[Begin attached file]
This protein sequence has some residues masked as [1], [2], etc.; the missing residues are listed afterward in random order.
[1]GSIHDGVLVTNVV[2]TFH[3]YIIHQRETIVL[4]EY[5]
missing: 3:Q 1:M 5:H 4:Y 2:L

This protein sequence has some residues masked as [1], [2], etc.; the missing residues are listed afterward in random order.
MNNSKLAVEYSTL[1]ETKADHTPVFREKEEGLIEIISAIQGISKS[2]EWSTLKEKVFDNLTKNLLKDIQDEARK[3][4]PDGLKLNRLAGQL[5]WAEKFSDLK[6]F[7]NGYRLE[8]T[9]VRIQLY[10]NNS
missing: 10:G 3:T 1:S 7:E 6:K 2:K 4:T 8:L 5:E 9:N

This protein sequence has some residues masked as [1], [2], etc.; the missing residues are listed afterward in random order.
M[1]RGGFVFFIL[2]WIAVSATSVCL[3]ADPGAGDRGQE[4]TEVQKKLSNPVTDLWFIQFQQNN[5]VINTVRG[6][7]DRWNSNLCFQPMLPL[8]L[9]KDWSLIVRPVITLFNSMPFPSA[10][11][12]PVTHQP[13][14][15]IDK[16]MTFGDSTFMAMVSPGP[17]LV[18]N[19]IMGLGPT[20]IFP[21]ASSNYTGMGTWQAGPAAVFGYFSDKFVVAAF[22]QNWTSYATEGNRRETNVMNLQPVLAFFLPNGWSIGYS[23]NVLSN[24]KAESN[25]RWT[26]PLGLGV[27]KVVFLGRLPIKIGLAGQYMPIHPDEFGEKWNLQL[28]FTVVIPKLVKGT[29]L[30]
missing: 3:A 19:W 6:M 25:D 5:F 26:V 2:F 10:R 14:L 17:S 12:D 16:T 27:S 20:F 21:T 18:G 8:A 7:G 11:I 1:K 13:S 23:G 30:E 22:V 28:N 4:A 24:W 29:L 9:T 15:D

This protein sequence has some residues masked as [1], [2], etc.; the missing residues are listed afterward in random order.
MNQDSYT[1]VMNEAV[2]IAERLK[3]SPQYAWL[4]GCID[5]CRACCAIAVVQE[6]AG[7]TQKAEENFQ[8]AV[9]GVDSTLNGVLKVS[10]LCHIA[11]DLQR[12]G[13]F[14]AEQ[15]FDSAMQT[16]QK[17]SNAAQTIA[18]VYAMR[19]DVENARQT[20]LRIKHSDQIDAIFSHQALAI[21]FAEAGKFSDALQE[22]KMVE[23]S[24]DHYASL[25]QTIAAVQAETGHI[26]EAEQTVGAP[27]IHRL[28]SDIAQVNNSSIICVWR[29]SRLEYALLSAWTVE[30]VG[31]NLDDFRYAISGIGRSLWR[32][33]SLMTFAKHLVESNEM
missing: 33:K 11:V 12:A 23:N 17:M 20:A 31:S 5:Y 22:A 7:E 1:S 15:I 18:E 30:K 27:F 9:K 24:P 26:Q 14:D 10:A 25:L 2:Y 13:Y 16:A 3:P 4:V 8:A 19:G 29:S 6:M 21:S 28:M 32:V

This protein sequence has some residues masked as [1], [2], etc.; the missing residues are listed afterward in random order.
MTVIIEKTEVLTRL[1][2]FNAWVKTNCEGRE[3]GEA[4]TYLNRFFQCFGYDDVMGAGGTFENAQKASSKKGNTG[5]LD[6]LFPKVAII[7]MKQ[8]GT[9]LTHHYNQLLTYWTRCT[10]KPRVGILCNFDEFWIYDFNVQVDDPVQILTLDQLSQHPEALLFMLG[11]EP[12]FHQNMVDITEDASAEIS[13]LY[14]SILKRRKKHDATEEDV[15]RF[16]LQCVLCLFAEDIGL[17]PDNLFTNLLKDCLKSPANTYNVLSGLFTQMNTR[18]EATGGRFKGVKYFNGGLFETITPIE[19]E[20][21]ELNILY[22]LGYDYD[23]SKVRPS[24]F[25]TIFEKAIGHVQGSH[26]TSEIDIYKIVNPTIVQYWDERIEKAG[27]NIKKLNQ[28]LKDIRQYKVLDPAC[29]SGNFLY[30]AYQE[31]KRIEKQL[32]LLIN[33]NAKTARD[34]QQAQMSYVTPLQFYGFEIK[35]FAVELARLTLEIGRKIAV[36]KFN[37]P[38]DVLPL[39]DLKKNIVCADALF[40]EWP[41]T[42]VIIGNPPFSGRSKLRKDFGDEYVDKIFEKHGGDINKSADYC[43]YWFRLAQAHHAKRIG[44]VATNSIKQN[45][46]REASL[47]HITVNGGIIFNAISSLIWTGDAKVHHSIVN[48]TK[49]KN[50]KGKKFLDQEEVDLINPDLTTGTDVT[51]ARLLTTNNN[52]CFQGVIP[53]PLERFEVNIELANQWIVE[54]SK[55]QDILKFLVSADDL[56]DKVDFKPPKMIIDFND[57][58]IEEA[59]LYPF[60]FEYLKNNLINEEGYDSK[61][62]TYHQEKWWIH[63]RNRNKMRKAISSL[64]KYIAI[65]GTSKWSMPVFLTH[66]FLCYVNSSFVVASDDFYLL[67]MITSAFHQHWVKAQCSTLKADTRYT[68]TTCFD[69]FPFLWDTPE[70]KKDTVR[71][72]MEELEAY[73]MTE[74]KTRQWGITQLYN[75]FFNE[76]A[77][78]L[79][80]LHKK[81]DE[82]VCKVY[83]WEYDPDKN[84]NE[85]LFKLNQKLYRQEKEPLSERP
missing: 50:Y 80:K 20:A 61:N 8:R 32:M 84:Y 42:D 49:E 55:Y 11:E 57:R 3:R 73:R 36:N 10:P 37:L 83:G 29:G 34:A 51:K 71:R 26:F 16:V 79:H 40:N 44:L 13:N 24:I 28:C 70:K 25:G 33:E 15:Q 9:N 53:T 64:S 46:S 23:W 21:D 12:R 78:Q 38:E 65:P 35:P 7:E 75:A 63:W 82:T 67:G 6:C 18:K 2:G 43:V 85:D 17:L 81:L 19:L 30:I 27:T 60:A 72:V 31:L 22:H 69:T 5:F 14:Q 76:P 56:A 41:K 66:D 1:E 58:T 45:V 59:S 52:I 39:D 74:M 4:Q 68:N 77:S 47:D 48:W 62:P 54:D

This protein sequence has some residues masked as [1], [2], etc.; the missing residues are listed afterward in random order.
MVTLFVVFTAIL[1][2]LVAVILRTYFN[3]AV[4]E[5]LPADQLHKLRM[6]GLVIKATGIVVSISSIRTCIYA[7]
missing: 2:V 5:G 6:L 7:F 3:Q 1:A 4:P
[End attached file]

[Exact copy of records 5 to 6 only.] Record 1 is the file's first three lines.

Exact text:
This protein sequence has some residues masked as [1], [2], etc.; the missing residues are listed afterward in random order.
MTVIIEKTEVLTRL[1][2]FNAWVKTNCEGRE[3]GEA[4]TYLNRFFQCFGYDDVMGAGGTFENAQKASSKKGNTG[5]LD[6]LFPKVAII[7]MKQ[8]GT[9]LTHHYNQLLTYWTRCT[10]KPRVGILCNFDEFWIYDFNVQVDDPVQILTLDQLSQHPEALLFMLG[11]EP[12]FHQNMVDITEDASAEIS[13]LY[14]SILKRRKKHDATEEDV[15]RF[16]LQCVLCLFAEDIGL[17]PDNLFTNLLKDCLKSPANTYNVLSGLFTQMNTR[18]EATGGRFKGVKYFNGGLFETITPIE[19]E[20][21]ELNILY[22]LGYDYD[23]SKVRPS[24]F[25]TIFEKAIGHVQGSH[26]TSEIDIYKIVNPTIVQYWDERIEKAG[27]NIKKLNQ[28]LKDIRQYKVLDPAC[29]SGNFLY[30]AYQE[31]KRIEKQL[32]LLIN[33]NAKTARD[34]QQAQMSYVTPLQFYGFEIK[35]FAVELARLTLEIGRKIAV[36]KFN[37]P[38]DVLPL[39]DLKKNIVCADALF[40]EWP[41]T[42]VIIGNPPFSGRSKLRKDFGDEYVDKIFEKHGGDINKSADYC[43]YWFRLAQAHHAKRIG[44]VATNSIKQN[45][46]REASL[47]HITVNGGIIFNAISSLIWTGDAKVHHSIVN[48]TK[49]KN[50]KGKKFLDQEEVDLINPDLTTGTDVT[51]ARLLTTNNN[52]CFQGVIP[53]PLERFEVNIELANQWIVE[54]SK[55]QDILKFLVSADDL[56]DKVDFKPPKMIIDFND[57][58]IEEA[59]LYPF[60]FEYLKNNLINEEGYDSK[61][62]TYHQEKWWIH[63]RNRNKMRKAISSL[64]KYIAI[65]GTSKWSMPVFLTH[66]FLCYVNSSFVVASDDFYLL[67]MITSAFHQHWVKAQCSTLKADTRYT[68]TTCFD[69]FPFLWDTPE[70]KKDTVR[71][72]MEELEAY[73]MTE[74]KTRQWGITQLYN[75]FFNE[76]A[77][78]L[79][80]LHKK[81]DE[82]VCKVY[83]WEYDPDKN[84]NE[85]LFKLNQKLYRQEKEPLSERP
missing: 50:Y 80:K 20:A 61:N 8:R 32:M 84:Y 42:D 49:E 55:Y 11:E 57:R 3:R 73:R 36:N 10:P 37:L 83:G 29:G 34:A 51:K 71:R 26:F 16:V 79:H 40:N 44:L 13:N 24:I 28:C 70:K 25:G 33:E 15:Q 9:N 53:T 64:S 46:S 23:W 21:D 12:R 78:Q 38:E 65:P 35:P 7:E 75:A 63:W 82:T 67:G 6:C 18:K 2:G 43:V 85:D 17:L 81:L 19:L 30:I 27:T 60:A 72:V 31:L 22:H 69:T 5:F 14:Q 76:P 56:A 41:K 66:D 1:E 58:T 45:V 59:S 52:I 39:D 74:M 4:Q 68:N 77:S 47:D 48:W 62:P 54:D

This protein sequence has some residues masked as [1], [2], etc.; the missing residues are listed afterward in random order.
MVTLFVVFTAIL[1][2]LVAVILRTYFN[3]AV[4]E[5]LPADQLHKLRM[6]GLVIKATGIVVSISSIRTCIYA[7]
missing: 2:V 5:G 6:L 7:F 3:Q 1:A 4:P